Loading articles...

B.C. premier 'alarmed' by systemic racism allegations, promises anti-racism law

Last Updated Feb 10, 2021 at 9:24 pm PDT

FILE: B.C. Premier John Horgan. (Courtesy B.C. Government, Flickr)

VICTORIA — British Columbia’s premier says the government is working on anti-racism legislation that may be introduced this year.

John Horgan also said Wednesday he was “alarmed” to hear allegations of racism at the Royal B.C. Museum, which should be a welcome and respectful place for all Canadians.

Horgan said Melanie Mark, the minister of tourism, arts, culture and sport, is working with the Public Service Agency to ensure allegations of racism are followed up on as part of its investigation.

He said the museum’s board and senior staff have taken multiple allegations of racism by employees seriously and the findings of the investigation will be made public.

The resignation of Jack Lohman, the chief executive officer of the museum, was announced earlier this week after nine years in the position.

In a news release, the museum’s board of directors said Lohman’s departure on Friday was “mutually agreed” to be in the best interests of the organization as it “addresses current internal issues,” without elaborating.

Last month, the First Nations Leadership Council said in a statement that it was “disturbed by several recent media reports” alleging “ongoing systemic racism and toxic working conditions” at the museum.

The museum said Lohman was not available for comment this week and board chair Daniel Muzyka would not be available until Thursday.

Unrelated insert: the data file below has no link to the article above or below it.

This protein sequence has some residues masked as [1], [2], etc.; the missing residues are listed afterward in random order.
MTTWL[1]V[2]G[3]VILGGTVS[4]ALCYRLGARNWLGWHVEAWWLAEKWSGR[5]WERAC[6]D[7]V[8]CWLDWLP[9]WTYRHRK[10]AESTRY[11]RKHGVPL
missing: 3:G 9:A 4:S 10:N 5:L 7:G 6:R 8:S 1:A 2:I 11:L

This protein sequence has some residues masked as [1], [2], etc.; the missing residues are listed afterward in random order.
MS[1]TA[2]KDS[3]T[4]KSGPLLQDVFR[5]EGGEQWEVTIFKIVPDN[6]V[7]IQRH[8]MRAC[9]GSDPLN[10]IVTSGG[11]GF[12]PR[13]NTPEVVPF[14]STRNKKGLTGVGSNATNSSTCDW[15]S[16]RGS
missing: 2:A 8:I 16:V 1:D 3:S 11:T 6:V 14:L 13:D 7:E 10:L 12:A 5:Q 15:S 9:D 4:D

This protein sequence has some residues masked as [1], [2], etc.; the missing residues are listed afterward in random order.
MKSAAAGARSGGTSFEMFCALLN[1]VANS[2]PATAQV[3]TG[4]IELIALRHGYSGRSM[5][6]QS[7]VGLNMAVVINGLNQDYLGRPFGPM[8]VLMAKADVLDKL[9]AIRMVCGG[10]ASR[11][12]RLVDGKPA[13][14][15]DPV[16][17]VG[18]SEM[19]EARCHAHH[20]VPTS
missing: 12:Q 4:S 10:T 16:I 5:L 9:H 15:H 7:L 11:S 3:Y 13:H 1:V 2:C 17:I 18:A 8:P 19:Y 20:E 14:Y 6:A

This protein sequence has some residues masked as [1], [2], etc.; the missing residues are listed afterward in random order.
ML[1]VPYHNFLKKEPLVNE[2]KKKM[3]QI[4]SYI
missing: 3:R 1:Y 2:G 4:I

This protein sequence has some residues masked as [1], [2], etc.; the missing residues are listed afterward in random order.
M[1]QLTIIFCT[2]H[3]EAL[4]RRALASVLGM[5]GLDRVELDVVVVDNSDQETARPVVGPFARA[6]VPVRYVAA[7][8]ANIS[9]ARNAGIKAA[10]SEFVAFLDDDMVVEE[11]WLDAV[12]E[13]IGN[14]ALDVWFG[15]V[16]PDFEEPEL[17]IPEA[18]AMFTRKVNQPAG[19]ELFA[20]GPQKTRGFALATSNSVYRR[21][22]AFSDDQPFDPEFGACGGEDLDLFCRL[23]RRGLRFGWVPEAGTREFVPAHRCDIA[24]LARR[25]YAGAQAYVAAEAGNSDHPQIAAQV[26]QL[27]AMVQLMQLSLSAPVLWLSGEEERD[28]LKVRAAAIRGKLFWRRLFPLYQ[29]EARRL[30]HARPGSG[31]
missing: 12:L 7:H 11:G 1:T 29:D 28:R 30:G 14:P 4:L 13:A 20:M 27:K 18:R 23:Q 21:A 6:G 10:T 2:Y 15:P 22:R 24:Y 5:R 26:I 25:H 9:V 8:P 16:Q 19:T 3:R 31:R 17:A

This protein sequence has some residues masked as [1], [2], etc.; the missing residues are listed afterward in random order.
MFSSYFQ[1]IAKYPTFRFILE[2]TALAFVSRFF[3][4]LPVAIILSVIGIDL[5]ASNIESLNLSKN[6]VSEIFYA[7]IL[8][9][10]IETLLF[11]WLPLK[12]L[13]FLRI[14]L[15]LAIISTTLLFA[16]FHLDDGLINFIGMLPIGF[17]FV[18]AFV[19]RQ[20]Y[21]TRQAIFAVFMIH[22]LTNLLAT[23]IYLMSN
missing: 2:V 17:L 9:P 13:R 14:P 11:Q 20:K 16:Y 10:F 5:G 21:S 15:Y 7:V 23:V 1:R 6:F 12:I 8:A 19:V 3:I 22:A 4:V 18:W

Horgan said Mark is well placed to help the museum, which operates as a Crown corporation.

“Nobody takes this more seriously than minister Mark and I’m grateful that she is in place at this difficult time for not just the leadership, of course, at the museum but (for) all of those across British Columbia who look so fondly at the museum as a public asset, a real jewel for all British Columbians,” he said.

Horgan says a revitalization plan for the museum is underway as the province works with the federal government to understand the value of the facility’s archival materials.

“We need to have a respectful workplace, we need to make sure that it’s open for everyone to come, free of persecution or any hints of racism.”

Muzyka will serve as acting CEO until a replacement is found for Lohman, who was described by the board as “an internationally recognized expert in museums.”

It said “the board of directors acknowledges, with appreciation, his nine years of vision and service.”